The Beer Nut: Warm up to this import

Norman Miller

There's something about warm-weather locales and beer -- the hotter the average temperature, usually the worse the beer.

There are some exceptions. California has numerous world-class breweries, and the Abita Brewing Company produces some good beers in Louisiana, but generally, high temperatures equal light, tasteless lagers.

The Eisenbahn Brewery in Brazil shattered my concept of South American beers. Instead of worthless yellow, fizzy beer, it produces a strong lineup of German-style beers brewed to the Reinheitsgebot, the German Purity Law for beers.

``Unhappy with the mass market beers available in Brazil, we decided to build a craft brewery, where we could apply all the knowledge from our German brewmaster,'' spokesman Juliano Mendes said. ``Passion about beer. That's how the idea of handcrafting beer in Blumenau, the Brazilian capital of beer, came about. We brew according to traditional European methods, where neither preservatives nor adjuncts have (a) place.''

Brewer Gerhard Beutling also adds some British and Belgian styles to the mix, Mendes said, and the brewery hopes to add other styles now that it has a foothold in the area.

The 5-year-old brewery is now the largest craft brewery in Brazil. The name Eisenbahn is German for railway.

``We have chosen this name because of another brewery with the same name that existed in Blumenau in 1909,'' said Mendes. ``They were not strong enough to fight against the commercial actions of the big breweries and shut down a few years later. The new Eisenbahn was born on July of 2002, and we hope to continue for many years to come, always faithful to pure and traditional beers.''

It was not easy for Eisenbahn to grow, he said. Nearly all of the beer produced in Brazil are light lagers. Mendes said the large breweries pay bars and restaurants to only carry their beers, blocking other breweries such as Eisenbahn from getting their names out.

Even with the difficulties, Mendes said the brewery knows they made the right decision to not just do what was popular.

``We believe this kind of beer (light lagers) doesn't add anything to the experience of drinking real beer,'' Mendes said. ``When we drink good wine, don't we look for flavor and complexity? Don't we want the correct flavor to pair with different dishes? For us, that's the point about beer. Beers with flavor gives us a much richer experience.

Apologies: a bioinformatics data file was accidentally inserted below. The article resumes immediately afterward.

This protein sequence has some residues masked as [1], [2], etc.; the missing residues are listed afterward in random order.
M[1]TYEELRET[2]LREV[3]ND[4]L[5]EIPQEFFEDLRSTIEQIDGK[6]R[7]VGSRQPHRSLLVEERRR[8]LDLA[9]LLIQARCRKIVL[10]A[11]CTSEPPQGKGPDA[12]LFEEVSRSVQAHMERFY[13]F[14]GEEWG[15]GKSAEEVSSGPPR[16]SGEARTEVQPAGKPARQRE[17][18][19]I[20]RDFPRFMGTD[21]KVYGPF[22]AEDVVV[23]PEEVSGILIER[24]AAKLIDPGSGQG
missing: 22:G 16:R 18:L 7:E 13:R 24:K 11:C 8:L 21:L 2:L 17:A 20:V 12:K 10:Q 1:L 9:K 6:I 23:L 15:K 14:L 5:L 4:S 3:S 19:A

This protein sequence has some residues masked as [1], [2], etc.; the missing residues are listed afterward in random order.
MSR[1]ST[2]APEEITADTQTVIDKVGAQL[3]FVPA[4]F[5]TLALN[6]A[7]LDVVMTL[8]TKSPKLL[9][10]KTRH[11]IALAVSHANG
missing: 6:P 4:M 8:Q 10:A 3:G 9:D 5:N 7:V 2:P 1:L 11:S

``Brazil is dominated by these huge breweries. The only way to succeed is creating a new beer market in Brazil.''

And for that to happen, Eisenbahn had to make quality beers. They succeeded.

The four beers I tried were all wonderful and were true to the styles.

The Escura, called a Brazilian dark lager, is an all-malt, German-style lager. It's flavorful, smooth and creamy. The six malts used give it a nice, roasty flavor.

The Dourada, called a Brazilian golden ale, is a kolsh, a form of a light ale. The fruity flavor mixes well with the bready malt-flavors to make a perfect warm-weather beer.

The Vigorosa, a weizenbock - a strong, dark wheat ale, is the biggest beer of the group, coming in at a hefty 8 percent alcohol by volume. It is definitely a sipping beer.

The South American Pale Ale is a British-style pale ale. The citrusy hop flavor gives it a nice kick and a good earthy flavor.

Also available, but not sampled, is Lust, a Belgian-style Champagne ale. A biere de Champagne is a style of beer conditioned and fermented in a manner similar to Champagne.

``It's a very poor beer culture in Brazil,'' Mendes said. ``But slowly, the craft breweries and importers are changing the situation.''

Eisenbahn is currently only available locally at Julio's Liquors in Westborough, but sales in the United States have been good. Mendes said a new shipping container of beer, the second one they have sent, will be arriving in the states next month.

Norman Miller is a Daily News staff writer. For questions, comments, suggestions or recommendations, contact nmiller@cnc.com or 508-626-3823.